For each inquiry, the teacher may choose to add additional, unessential balls and marbles to the bag of materials. These will act as distracters, causing students to think critically about which materials are most appropriately needed to carry out the investigation and which are not. It may, however, trigger students to think all the materials in the bag need to be used, thus causing students to test more than one variable at a time. Deciding which materials are relevant in an investigation is an essential reasoning skill in inquiry-based learning. Providing additional materials as distracters helps develop this fundamental skill. For students new to inquiry, you may want to provide only the necessary materials.

As students carry out their procedure, they may ask, “What is the correct (or reasonable) number of trials to take?” The answer varies. Many science teachers recommend an odd number of trials, such as 3 or 5, but certainly not 1 or 2. In the structured inquiry, 3 trials are taken in order to determine an average. Teachers may choose to have advanced students make 5 trials and then eliminate the highest and lowest recordings; and then report the range of the 3 trials and the mean of the 3 “middle” distances.

If students have competence using Excel software, a computer-generated data table and a graph may be required.

 

 

 

 

 

 

As a Structured Inquiry: Balls and Ramps Student Guide

 

Introduction

This investigation is designed as a structured inquiry where the problem/question and the procedure are provided, but collecting and organizing the results is left to you. This investigation provides a step-by-step procedure and the materials to complete each step. There are assorted balls and marbles in the bag of materials that will help you conduct this activity. At the end of the activity are several other questions you may choose to investigate.

                         

Problem:                    How does the height of an inclined plane affect the distance a marble will travel?

Materials:                  One 30 cm or 12" ruler with groove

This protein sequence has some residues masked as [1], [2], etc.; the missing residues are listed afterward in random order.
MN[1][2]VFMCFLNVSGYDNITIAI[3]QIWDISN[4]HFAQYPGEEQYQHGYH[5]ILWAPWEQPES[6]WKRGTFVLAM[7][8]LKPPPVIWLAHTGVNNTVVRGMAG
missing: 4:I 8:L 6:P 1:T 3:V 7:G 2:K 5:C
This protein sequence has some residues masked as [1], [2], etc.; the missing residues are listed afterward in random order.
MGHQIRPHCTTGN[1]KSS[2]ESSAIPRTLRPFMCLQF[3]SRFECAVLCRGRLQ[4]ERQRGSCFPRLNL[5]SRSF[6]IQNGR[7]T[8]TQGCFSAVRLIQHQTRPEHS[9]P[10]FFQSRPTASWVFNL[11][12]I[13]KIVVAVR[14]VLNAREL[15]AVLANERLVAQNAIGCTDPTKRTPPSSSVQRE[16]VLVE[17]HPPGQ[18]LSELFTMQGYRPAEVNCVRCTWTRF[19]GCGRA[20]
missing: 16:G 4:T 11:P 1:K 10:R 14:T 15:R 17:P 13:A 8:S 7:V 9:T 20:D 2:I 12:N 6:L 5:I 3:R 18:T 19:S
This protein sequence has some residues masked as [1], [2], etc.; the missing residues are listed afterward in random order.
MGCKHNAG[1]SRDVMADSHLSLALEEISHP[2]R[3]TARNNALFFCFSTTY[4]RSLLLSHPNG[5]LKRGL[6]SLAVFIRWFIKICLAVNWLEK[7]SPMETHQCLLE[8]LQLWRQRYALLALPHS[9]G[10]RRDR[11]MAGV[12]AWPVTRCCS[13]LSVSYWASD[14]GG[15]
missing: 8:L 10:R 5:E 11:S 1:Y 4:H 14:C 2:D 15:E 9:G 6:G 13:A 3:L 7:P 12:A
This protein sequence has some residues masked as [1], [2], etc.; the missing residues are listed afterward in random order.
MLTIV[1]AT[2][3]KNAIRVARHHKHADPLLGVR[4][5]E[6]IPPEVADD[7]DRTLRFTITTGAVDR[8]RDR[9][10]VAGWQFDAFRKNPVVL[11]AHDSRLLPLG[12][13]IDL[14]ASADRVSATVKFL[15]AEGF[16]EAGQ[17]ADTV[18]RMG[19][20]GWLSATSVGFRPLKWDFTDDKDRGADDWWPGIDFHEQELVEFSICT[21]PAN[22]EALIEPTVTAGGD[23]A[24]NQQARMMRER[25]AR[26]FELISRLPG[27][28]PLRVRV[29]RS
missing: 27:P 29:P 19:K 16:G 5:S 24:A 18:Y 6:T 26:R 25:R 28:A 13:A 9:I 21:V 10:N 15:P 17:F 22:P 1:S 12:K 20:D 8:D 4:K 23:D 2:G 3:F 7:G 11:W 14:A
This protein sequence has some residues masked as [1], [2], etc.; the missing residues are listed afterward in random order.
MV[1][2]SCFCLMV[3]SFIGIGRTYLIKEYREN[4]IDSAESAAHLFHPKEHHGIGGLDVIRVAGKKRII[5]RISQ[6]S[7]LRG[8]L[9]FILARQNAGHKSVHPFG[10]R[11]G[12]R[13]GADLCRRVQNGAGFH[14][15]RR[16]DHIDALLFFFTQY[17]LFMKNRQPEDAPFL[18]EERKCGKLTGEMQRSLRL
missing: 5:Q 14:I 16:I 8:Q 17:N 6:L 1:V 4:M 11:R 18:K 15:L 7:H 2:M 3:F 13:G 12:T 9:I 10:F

Five blocks (or books), each 2.5 cm or 1" high

                                  One ball or marble

                                  One measuring tape

Procedure:                

  1. Place one end of the ruler on the edge of a block.
  2. Place the ball/marble in the ruler’s groove as far up the ruler as possible.
  3. Release the ball/marble.
  4. Using that observation, make a prediction as to how the height of an inclined plane will affect the distance the ball/marble travels. Record that statement on a separate sheet of paper. 
    For example: My prediction is - As the height of the ramp increases, the distance the ball/marble travels ______________________________. 
  5. Repeat steps 1 through 3 of the procedure for 3 separate trials. Using the measuring tape, measure the distance (in cm) the ball/marble travels for each trial.
  6. On your paper, design a data table to record and organize the results.
  7. Repeat the same procedure for 5 cm or 2 inches by placing a second block on top of the first. Place the ruler on the top of the second block so the height of the ruler is now at 5 cm or 2 inches. Release the ball/marble and record your results in the data table.
  8. Repeat the same procedure for 7.5 cm or 3 inches, 10 cm or 4 inches, and 12.5 cm or 5 inches and again, record your results in the data table.
  9. Calculate the average for each height. Show your work.

                           

Conclusion:              

Using the data collected, decide if the prediction you made was correct or not and explain why. Place your explanation below.

                                                                                                                                                                             

Follow-up Investigation

Design an investigation that will determine how the surface the ball/marble rolls upon affects the distance it will travel. Include a diagram to illustrate your design. Place the question being investigated on a sentence strip and post it above the area where you complete your investigation. Carry out your investigation and record all important data. Be prepared to provide an explanation as to whether or not your prediction was correct.

Or you may choose to investigate any of the following questions:

  • How will the distance the ball/marble travels be affected by shortening the ramp (ruler) from 30 cm/12 inches to 15 cm/6 inches? Or lengthening the ramp to 45 cm/18 inches?
  • How does the size of the marble (small, medium, and large) affect how far it will travel?
  • How does the release point on the ruler affect the distance the ball/marble will travel?

                           

 

 

As a Guided Inquiry: Balls and Ramps Student Guide

 

Introduction